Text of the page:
What is auto liability insurance coverage?
Auto liability insurance coverage protects you from two types of costs you could cause in an accident: injuries to others and damage to others' property. So, if you're found responsible for an accident, your liability coverage steps in to cover the other party's medical and repair expenses — up to the limits of your policy. It may also cover your legal expenses if the other party files a lawsuit against you. Nearly every car insurance policy includes liability coverage, and almost every state requires you to have it.
How does auto liability insurance coverage work?
You'll typically see your auto liability coverage broken into three numbers that indicate your general liability policy limits for bodily injury (BI) and property damage (PD). For instance, let's say you're in Illinois and have the minimum auto insurance liability limits required in that state: $25,000/$50,000/$20,000. Here's what those numbers mean:
- Bodily injury liability per person: $25,000 is the maximum amount your insurance company would pay out for injuries you're liable for, per person.
- Bodily injury liability per accident: $50,000 is the maximum amount your insurer would pay out for injuries you're liable for, per accident.
- Property damage liability per accident: $20,000 is the maximum amount your insurer would pay out for damage to someone else's vehicle or property you're liable for, per accident.
Consider the following scenarios, assuming your BI liability limits are $25,000 per person and $50,000 per accident, and your PD liability limit is $20,000 per accident.
Scenario one:You hit another driver and cause them $20,000 in injuries and $15,000 in property damage. Your insurance should pay both amounts because all injuries and damage fall below your coverage limits per person and per accident.
Scenario two:You're at fault in a car crash, but in this case, you injured the driver and two passengers. Suppose each has $25,000 in injuries. You may think you're covered because you have $25,000 in bodily injury per person. However, $50,000 is the maximum your insurer will pay out per accident based on your coverage. Since expenses for injuries total $75,000, you'll be responsible for the remaining $25,000 out of pocket.
Watch our quick guide to learn more about liability coverage:
What does auto liability insurance cover?
If you're at fault in an accident, your liability coverage pays for property damage and injuries you cause to others, including:
- Damage to other cars
- Damage to property (such as a mailbox, house, street sign, or guardrail)
- Injuries to other drivers, passengers, or pedestrians
- Lawsuits and attorney/court fees
Do I need auto liability coverage?
Yes, auto liability coverage is required in nearly every state. However, each state has its own minimum coverage requirements. Don't worry, though; insurers can only sell policies that meet or exceed your state's minimum required car insurance coverage.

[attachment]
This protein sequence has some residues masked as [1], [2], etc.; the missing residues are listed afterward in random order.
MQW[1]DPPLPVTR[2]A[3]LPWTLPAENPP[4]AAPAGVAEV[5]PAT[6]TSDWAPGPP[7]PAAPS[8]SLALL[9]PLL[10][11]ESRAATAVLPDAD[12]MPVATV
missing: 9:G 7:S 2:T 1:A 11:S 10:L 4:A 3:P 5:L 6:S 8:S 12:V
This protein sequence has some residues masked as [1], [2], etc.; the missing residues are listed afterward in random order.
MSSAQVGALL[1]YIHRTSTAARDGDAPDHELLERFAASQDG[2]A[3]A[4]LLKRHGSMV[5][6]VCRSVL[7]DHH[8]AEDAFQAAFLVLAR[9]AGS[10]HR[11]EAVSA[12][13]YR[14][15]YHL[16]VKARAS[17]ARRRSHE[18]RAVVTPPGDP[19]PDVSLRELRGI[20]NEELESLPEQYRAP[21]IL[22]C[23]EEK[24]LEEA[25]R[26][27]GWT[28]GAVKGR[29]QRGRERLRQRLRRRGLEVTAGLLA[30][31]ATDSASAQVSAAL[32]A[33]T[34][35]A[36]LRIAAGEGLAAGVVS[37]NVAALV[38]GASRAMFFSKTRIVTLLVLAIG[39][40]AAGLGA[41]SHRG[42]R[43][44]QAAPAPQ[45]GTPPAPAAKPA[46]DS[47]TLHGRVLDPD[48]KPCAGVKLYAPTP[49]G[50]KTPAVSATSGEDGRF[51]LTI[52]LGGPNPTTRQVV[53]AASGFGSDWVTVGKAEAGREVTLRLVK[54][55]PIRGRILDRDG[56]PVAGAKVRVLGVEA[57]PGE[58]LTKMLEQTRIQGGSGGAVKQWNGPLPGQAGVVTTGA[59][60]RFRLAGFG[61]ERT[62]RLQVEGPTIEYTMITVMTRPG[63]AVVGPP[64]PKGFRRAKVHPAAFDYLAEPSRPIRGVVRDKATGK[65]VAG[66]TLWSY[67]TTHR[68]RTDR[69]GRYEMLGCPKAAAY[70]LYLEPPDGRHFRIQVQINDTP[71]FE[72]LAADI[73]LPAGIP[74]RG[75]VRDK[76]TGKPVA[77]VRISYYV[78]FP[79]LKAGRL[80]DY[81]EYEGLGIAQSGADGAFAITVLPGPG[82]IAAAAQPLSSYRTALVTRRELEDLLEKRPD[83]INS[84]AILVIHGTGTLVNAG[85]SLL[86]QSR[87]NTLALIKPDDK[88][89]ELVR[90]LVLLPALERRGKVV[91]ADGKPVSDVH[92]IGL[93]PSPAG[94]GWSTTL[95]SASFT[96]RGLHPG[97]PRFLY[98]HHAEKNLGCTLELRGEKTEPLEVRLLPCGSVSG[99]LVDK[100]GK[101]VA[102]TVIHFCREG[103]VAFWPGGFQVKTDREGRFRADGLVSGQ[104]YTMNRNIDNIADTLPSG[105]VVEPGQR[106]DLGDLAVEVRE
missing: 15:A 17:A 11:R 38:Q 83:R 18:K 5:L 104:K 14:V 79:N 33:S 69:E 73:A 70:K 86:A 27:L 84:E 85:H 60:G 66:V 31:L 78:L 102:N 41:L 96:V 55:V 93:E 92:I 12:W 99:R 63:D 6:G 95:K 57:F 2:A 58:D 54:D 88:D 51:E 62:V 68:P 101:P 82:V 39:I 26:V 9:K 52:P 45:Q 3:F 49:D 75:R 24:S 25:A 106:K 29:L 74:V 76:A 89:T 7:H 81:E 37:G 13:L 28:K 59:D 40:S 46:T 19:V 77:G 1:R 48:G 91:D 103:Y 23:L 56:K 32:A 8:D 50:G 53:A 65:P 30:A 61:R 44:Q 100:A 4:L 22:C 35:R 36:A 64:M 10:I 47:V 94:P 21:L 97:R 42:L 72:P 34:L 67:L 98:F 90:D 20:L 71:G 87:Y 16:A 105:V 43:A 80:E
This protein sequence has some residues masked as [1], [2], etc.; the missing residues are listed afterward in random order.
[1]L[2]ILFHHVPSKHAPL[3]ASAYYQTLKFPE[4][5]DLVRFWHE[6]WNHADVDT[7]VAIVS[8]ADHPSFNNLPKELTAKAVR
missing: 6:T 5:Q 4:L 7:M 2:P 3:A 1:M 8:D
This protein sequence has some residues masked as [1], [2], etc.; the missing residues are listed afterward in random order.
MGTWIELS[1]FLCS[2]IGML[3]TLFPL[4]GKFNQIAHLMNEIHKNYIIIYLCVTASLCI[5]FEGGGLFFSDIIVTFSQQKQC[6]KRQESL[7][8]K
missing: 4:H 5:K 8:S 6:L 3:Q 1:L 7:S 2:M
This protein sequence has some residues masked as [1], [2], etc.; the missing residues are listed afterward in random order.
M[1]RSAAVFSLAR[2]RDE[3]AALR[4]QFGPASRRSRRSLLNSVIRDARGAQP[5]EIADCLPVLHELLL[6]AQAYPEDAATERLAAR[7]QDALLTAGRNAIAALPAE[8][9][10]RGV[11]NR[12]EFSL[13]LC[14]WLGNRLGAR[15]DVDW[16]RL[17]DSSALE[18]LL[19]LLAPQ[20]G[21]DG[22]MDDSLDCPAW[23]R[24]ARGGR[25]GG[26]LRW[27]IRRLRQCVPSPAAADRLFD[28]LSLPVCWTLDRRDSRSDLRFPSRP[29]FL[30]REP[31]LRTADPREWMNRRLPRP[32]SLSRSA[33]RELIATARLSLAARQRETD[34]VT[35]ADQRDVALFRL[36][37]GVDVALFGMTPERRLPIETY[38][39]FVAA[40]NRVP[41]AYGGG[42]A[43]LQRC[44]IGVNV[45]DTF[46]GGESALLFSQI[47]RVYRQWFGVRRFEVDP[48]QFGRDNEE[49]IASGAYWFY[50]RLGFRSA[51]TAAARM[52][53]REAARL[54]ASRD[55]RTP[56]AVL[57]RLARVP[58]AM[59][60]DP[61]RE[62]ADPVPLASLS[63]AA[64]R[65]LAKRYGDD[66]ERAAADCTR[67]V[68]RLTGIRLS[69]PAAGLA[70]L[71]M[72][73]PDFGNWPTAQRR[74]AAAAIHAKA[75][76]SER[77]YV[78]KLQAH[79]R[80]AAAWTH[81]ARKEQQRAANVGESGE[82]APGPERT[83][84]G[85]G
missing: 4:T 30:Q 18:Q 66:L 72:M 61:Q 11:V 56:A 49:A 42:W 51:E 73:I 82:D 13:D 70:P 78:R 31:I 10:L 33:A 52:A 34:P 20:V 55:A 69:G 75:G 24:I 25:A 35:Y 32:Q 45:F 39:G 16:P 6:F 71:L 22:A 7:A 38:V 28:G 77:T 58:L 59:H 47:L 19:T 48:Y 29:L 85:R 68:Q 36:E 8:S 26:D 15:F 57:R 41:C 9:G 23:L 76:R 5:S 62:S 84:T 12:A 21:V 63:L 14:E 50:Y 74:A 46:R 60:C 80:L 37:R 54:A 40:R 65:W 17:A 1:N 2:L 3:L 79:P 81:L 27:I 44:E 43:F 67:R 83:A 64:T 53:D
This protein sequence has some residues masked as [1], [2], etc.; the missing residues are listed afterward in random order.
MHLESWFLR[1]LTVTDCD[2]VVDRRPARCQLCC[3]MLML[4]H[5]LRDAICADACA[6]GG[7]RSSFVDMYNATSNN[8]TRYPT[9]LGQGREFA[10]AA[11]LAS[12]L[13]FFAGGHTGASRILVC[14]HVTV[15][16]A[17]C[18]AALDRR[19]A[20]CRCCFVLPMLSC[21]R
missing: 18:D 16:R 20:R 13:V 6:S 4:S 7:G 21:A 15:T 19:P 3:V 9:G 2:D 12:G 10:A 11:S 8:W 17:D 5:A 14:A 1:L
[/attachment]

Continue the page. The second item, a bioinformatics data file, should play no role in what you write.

How much auto liability coverage do I need?
If you're liable for an accident, the costs could exceed your life savings, so make sure you're properly covered. For protection and peace of mind, consider increasing your auto insurance liability limits beyond the minimum.
How much bodily injury liability coverage do I need?
Bodily injury claims are typically more expensive than property damage claims. To determine how much bodily injury coverage you should have, start by calculating your net worth — or the total amount you're at risk to lose if you cause an accident with high enough costs. Add up your assets, including bank, brokerage, and retirement accounts, plus the equity in your home and other property. Then subtract your debts to get your total net worth. Choosing at least that amount for your bodily injury liability limit may be worth it, knowing your total net worth (and thus the amount you risk losing) can grow over time.
Note that your rate will be affected by the coverage limit you choose. Get more tips on figuring out how much car insurance you need. Our car insurance estimator can also give you an idea of which coverage level is right for you.
Consider a combined single limit (CSL) if you have a high net worth
If you have a high net worth, an auto policy with a combined limit for bodily injury and property damage may make more sense than single-limit liability coverage, which is the standard. CSL amounts usually range between $300,000 and $500,000. Premiums for CSL policies are higher, but the coverage limit can be divided in whichever way necessary to satisfy a claim against you.
Scenario One:You have a split-limit policy that covers bodily injury up to $100,000 per person and $300,000 per accident. However, you cause an accident that results in $120,000 in medical expenses for one individual, leaving you on the hook for $20,000.
Scenario Two:You cause the same accident as in scenario one, but you have a combined single limit of $300,000 for BI and PD. Your insurance would cover the full $120,000, since your maximum CSL of $300,000 applies to any type of liability claim.